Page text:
There are types of artefacts from various epochs that each are sites worthy of exploration by the historian interested in the visual culture of astronomy; CCD shots by amateur astronomers of today, 14 inch glass plates exposed in 1950′s 1 m-class Schmidt telescopes, cinematography of protuberances and other solar phenomena first shot on 35 mm film then on video, engravings in large format in 18th century star atlases, 19th century photography such as the Carte du Ciel-plates, drawings of nebulae by the Herschels and their contemporaries: these are only a handful of the categories that are kind of obvious and have been discussed by historians of astronomy; much work still remain to be done on each of them.
But what about some types of pictures that might be not so obvious but that make up quite significant parts of the image-worlds of astronomers (both professional and amateurs)? What about posters?
When I became interested in astronomy as a young boy (I was born in 1967), I entered a culture with images that were food for thought and dreams, images in books, magazines and Viewmaster discs. There were colourful posters of Apollo rocket hardware and the moon on the walls of my boyhood room. As I moved through the educational system, astronomical posters were present: in gymnasium and at the university departments, observatories and planetaria I visited, studied or worked at.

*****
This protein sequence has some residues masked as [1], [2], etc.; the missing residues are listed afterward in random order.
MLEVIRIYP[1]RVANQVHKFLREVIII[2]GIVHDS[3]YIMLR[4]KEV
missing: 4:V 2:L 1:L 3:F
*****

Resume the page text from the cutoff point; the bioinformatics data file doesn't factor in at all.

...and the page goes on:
Some of these posters are placed in educational contexts, but some were perhaps rather put there by astronomers for themselves, a bit like the small collections of old instruments often found on display in university departments (as trophies, like the old cannons you find outside of military installations, a metaphor used by Mats Fridlund long ago). Sky Publishing was only one of several firms supplying these kinds of large-scale images to professional and amateur astronomers, often on-sale at planetarium and museum shops and in ads in Sky and telescope.
I suspect that the astronomical wall poster has a history that is kind of interesting. There must be some literature on the subject. We’ll see what I find.